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Ford the Latest Automaker to Make Bold EV Commitment

Ford Motor Company is the latest global major automaker to promise an all-electric future, starting first with the European market.
By Phil Covington

Ford Motor Company is the latest major automaker to promise an all-electric future, announcing plans for all vehicles the company sells in its European market will only be electric vehicles (EVs) by 2030, according to a recent press release.

Ford is dropping a billion dollars on electrification

The all-electric commitment will follow a phased-in approach starting with the company’s first European-built, electric passenger vehicle for European customers launching in 2023. In addition, by mid-2026, Ford says 100 percent of its passenger vehicle range in Europe will be zero-emissions capable, all-electric or plug-in hybrid, before finally going full-electric in 2030. Ford’s commercial vehicles will also be zero-emissions capable by 2024.

Along with these commitments comes substantial investment. Ford says it plans to inject $1 billion into its Cologne assembly plant, transforming it into what the company is calling the “Ford Cologne Electrification Center. Already one of Ford’s largest manufacturing facilities on the continent - and home to Ford’s European headquarters - the revamped facility will be dedicated to making EVs in the future, including Ford’s aforementioned Euro-market EV in 2023.

This news is in addition to a previous announcement in early February that globally, Ford would double its investment in EVs to $22 billion while allocating a further $7 billion for autonomous vehicles. This approximates to a similar financial commitment to electrification made by General Motors to invest $27 billion in launching 30 various models of EVs by the end of 2025. And in a sign that the industry itself is rapidly going electric, Jaguar Land Rover also announced last week it will be all-electric by 2030, too.

A changing regulatory landscape

In each case, these manufacturers are, to a large extent, responding to tightening emissions legislation in their most important markets. European rules require that by 2030 cars sold there will have to achieve a 37.5 percent reduction in CO2 emissions compared with 2021 levels. Meanwhile, the United Kingdom plans a ban on fossil-fuel vehicles by 2030.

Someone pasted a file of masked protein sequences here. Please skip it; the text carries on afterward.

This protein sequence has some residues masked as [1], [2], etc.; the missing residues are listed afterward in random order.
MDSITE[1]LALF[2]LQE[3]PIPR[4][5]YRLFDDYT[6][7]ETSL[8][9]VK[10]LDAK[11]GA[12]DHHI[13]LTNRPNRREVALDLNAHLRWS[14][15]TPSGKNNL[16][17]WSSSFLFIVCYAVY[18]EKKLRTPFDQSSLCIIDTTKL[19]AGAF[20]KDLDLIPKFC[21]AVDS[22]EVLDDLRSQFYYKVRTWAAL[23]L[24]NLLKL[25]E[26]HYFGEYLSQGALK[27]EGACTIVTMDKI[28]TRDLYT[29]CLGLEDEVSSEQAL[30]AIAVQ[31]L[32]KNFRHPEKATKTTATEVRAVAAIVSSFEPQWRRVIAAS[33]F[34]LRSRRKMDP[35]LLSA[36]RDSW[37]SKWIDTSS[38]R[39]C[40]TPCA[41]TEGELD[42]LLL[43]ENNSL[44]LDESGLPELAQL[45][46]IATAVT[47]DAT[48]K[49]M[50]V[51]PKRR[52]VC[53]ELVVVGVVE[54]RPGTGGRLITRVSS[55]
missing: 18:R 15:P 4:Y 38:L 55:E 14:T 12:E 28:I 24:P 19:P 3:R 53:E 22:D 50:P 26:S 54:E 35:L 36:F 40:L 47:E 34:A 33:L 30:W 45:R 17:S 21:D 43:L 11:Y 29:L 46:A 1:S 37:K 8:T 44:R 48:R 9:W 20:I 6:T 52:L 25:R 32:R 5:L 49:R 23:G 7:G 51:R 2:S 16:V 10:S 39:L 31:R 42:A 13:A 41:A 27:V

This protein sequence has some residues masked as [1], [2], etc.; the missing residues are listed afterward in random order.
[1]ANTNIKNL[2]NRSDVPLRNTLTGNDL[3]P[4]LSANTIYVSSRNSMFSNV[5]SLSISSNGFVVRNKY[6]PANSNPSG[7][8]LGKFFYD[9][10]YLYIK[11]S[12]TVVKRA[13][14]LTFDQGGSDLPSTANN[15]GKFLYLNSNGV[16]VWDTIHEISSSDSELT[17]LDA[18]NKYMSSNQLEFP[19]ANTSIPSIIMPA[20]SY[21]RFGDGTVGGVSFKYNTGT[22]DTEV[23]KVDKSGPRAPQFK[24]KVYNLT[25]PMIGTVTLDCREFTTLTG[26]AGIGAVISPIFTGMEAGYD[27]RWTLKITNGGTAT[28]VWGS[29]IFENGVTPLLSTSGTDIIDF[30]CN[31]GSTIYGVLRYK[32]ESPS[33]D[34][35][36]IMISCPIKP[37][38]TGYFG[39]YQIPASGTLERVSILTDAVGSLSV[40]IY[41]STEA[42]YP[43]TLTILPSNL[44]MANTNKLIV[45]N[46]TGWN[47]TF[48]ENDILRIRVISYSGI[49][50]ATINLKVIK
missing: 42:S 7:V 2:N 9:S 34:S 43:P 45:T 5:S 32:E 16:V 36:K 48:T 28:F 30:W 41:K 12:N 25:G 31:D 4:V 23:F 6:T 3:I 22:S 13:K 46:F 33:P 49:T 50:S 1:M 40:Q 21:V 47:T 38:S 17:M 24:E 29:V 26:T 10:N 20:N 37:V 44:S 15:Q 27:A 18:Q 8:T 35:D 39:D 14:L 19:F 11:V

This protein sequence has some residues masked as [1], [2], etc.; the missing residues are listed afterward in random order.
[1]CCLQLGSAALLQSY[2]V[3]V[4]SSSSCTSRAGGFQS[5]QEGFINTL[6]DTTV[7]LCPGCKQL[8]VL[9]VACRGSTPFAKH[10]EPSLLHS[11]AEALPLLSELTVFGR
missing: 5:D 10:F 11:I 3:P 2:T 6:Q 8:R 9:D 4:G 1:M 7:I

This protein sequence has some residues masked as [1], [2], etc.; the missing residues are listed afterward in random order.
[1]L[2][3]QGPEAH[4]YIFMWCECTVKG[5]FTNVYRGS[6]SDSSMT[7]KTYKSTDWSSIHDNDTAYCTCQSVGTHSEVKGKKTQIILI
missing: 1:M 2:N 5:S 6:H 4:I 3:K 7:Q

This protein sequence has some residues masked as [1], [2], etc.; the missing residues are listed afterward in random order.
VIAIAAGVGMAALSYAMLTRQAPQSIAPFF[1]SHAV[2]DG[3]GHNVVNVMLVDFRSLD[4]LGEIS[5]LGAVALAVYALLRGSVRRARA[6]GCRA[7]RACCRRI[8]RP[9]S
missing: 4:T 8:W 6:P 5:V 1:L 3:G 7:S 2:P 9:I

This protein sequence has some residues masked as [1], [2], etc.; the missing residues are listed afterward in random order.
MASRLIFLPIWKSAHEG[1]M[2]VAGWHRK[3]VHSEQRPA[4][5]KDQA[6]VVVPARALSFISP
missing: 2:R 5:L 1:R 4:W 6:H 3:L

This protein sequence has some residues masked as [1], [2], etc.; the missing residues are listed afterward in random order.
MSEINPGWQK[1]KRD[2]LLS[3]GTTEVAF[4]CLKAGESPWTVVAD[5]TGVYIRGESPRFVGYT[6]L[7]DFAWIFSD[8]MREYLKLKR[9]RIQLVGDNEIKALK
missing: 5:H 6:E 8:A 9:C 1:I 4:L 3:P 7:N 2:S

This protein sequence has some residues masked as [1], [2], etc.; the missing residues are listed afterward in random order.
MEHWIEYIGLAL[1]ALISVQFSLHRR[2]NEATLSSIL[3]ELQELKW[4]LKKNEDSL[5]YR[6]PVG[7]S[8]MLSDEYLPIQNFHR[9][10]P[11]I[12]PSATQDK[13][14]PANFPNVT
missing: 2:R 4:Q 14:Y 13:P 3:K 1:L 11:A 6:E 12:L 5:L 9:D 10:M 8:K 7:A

Automotive News Europe reported last year that these stringent EU rules mean all automakers have turned to electrification to some degree to achieve the forthcoming standards and is no doubt behind the EV directives at Ford and Jaguar Land Rover.

Not so much for General Motors, though. GM essentially pulled out of the European market in 2017 with the sale of its European marques, Vauxhall and Opel, to France’s PSA Group. But GM faces similar pressure elsewhere.

GM’s largest worldwide market is China, where sales of EVs are burgeoning. Furthermore, as Forbes reports, China will likely impose a complete ban on combustion engines by 2040, making GM’s commitment to an all-electric future by 2035 well-timed.

Compliance being king, then, illustrates why Ford’s EU strategy makes sense. But despite the company’s investments, the automaker is not charting entirely its own course. A little over 18 months ago, Ford announced that it would work with Volkswagen on both autonomous and electric vehicles development.

A partnership with Volkswagen

Indeed, Ford said back in that 2019 announcement that the company “will use Volkswagen’s electric vehicle architecture and Modular Electric Toolkit (MEB) to design and build at least one high-volume fully electric vehicle in Europe for European customers starting in 2023, more efficiently advancing its promise to deliver expressive passenger cars while taking advantage of Volkswagen’s scale.”

We can expect, therefore, the new EV from Ford’s Cologne facility in 2023 to be the fruit of this collaboration, but details of how the car will be configured remains to be seen.

We do know what MEB vehicles from VW look like, though, because that automaker has begun releasing its so-called “ID” family of vehicles already. The modular approach, which looks conceptually similar to GM’s Ultium platform, can support a range of iterations and classes of vehicle, so Ford would appear to have some latitude as to what market to aim for. 

Until then, Ford’s only current pure-EV you can buy today is embodied in the Mustang Mach-E. Ironically, though Ford’s bold commitment to EVs is Eurocentric, in 2020 Ford offered no electric vehicles for sale in the EU, while conversely, Americans were able to buy the Mach-E from last December.

Will the EV advantage shift from Ford North America to Ford Europe as we move into the future? The answer to that likely depends on how Ford allocates the rest of that $22 billion electrification budget, which in turn will no doubt need to respond to prevailing regulations.

Image credit: Ford Media Center; Mustang Mach-E website

Phil Covington headshot

Phil Covington holds an MBA in Sustainable Management from Presidio Graduate School. In the past, he spent 16 years in the freight transportation and logistics industry. Today, Phil's writing focuses on transportation, forestry, technology and matters of sustainability in business.

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